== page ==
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The 7 Characteristics of Top Travel Agents: Cost vs. Value

September 22nd, 2008 . by Richard Earls

The following is Part Six of the series “The 7 Characteristics of Top Travel Agents

Top travel agents understand that value and cost are two very different things. Cost is only a component of value. Too often, however, travel agents let the cost of a travel package become the centerpiece of their presentation. Recognize that clients will always attempt to drive immediately to the “bottom line.” Don’t let them take you there. If the value is present, cost is always a secondary consideration. Years after the client returns home from a journey, it is the experience of the travel, not the cost, that they will remember. Top travel agents will not deprive their clients of the best travel experience the client can afford.

It is also true that a “good value” means different things to different people. A top of the line luxury product is a good value to some clients regardless of the price. For others, a good value means a clean, well-located budget property. An experienced travel consultant will spend a great deal of their time matching the personality and preferences of the individual client to exactly the right property and program. But this exercise is focused on value, not price.

One note here. Contrary to advice you sometimes hear, top travel agents do not “sell up” to their clients. Instead, they work in exactly the opposite fashion. They orient their clients from the outset to the best package the client can possibly afford. If the agent guides the client into a price range that is not comfortable, the client and agent can then trim back until they arrive at the best possible package for the client. “Selling up” is a sales trick, not a professional technique. As a travel consultant you want your client to have the best possible experience, and sometimes, even most often, that involves spending at the limits of the client’s comfort zone. Ensure that your client receives the best program they can afford. They will thank you for it later.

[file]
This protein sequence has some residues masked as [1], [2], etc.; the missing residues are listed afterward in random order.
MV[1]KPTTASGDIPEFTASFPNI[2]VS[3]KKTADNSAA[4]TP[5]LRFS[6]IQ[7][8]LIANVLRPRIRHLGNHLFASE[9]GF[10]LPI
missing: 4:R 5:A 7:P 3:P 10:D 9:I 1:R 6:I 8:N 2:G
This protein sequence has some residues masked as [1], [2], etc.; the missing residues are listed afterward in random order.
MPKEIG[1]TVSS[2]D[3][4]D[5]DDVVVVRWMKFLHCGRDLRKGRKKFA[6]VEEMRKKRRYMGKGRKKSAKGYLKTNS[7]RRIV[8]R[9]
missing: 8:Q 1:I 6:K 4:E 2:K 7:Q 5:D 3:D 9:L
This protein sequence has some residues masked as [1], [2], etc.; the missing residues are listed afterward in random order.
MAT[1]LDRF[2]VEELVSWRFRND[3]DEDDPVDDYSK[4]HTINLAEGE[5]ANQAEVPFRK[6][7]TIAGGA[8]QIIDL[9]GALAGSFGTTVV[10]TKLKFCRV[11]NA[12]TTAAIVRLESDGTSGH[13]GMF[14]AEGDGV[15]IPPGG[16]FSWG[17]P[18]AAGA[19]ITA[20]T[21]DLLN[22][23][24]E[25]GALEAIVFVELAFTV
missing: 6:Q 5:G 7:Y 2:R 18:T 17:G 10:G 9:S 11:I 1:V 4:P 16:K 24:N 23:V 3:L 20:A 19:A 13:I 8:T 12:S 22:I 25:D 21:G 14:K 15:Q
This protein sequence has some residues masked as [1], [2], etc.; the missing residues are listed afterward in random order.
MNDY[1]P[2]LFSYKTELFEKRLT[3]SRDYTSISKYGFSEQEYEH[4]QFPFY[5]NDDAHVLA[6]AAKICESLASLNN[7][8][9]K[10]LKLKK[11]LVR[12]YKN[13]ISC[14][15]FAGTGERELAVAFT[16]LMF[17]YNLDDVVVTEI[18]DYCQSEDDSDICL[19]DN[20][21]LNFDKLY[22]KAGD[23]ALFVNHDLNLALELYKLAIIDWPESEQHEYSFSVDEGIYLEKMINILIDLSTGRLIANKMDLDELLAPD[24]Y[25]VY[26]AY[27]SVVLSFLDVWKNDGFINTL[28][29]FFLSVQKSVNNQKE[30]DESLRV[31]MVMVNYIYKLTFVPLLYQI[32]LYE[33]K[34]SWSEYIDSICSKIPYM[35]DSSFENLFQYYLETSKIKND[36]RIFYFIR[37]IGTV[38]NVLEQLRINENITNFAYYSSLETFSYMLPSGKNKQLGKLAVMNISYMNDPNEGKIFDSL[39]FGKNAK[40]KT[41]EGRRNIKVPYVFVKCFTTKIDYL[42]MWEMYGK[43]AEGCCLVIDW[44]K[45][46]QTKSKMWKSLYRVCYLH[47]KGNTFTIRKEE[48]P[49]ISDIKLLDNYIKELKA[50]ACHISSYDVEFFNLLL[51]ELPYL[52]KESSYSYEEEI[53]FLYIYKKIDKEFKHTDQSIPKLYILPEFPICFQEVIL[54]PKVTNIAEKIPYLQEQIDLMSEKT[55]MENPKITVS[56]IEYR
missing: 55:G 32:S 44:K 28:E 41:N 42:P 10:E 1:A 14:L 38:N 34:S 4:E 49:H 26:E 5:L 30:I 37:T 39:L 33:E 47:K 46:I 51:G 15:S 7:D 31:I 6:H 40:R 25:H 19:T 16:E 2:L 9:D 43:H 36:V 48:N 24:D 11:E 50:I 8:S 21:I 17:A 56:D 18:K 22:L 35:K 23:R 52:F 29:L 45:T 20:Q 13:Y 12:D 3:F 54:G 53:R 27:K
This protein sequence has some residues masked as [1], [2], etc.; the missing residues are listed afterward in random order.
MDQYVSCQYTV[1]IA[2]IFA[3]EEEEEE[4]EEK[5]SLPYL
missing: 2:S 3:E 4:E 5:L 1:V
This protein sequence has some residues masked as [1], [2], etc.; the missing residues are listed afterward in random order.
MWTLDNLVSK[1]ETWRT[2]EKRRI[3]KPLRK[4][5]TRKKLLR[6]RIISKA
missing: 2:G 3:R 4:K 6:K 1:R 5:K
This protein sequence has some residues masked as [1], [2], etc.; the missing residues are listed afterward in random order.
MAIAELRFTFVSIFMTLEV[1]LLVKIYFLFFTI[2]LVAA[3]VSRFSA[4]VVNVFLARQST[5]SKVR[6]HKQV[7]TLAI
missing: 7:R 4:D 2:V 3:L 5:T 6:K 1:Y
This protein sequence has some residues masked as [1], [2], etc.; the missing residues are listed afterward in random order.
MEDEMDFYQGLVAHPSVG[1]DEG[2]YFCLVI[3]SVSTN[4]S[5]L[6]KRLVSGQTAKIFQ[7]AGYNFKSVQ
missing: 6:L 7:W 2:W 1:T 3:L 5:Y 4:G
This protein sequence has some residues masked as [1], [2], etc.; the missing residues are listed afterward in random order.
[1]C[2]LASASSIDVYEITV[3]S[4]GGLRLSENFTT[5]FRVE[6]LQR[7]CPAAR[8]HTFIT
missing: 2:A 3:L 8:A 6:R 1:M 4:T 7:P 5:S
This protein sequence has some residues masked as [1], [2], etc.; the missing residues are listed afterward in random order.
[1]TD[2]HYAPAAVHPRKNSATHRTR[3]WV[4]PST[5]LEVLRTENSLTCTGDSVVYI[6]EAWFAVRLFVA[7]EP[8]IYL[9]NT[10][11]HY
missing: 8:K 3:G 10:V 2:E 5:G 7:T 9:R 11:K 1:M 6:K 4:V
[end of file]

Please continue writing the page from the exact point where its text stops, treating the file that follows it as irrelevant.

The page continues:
Exercise – Examine carefully the last few bookings you made for your client. Think over the entire planning process. Did you and the client work primarily to achieve the best possible experience or was cost your focus? If the former, congratulations! If the latter, what could you have done differently to place the emphasis on value rather than cost? The next time you are shopping for a major purchase, a car or a large appliance, pay special attention to the way the product is presented to you. Do they emphasize the features and benefits first and then move to price? Do they show you the top of the line and then move you to your comfort zone? If they are experienced sales people, they do. Otherwise. you will purchase a product that ultimately will not be as satisfying, a true disservice to you and the product.

Spend some time integrating the value principle into your psyche. Think about your own travel purchases. What are you willing to give up for price? Think about the best trips you have ever had. Now that the travel is over, how important is the price you paid relative to the experience? When you learn to tell that story, and tell it well, your clients will understand too.

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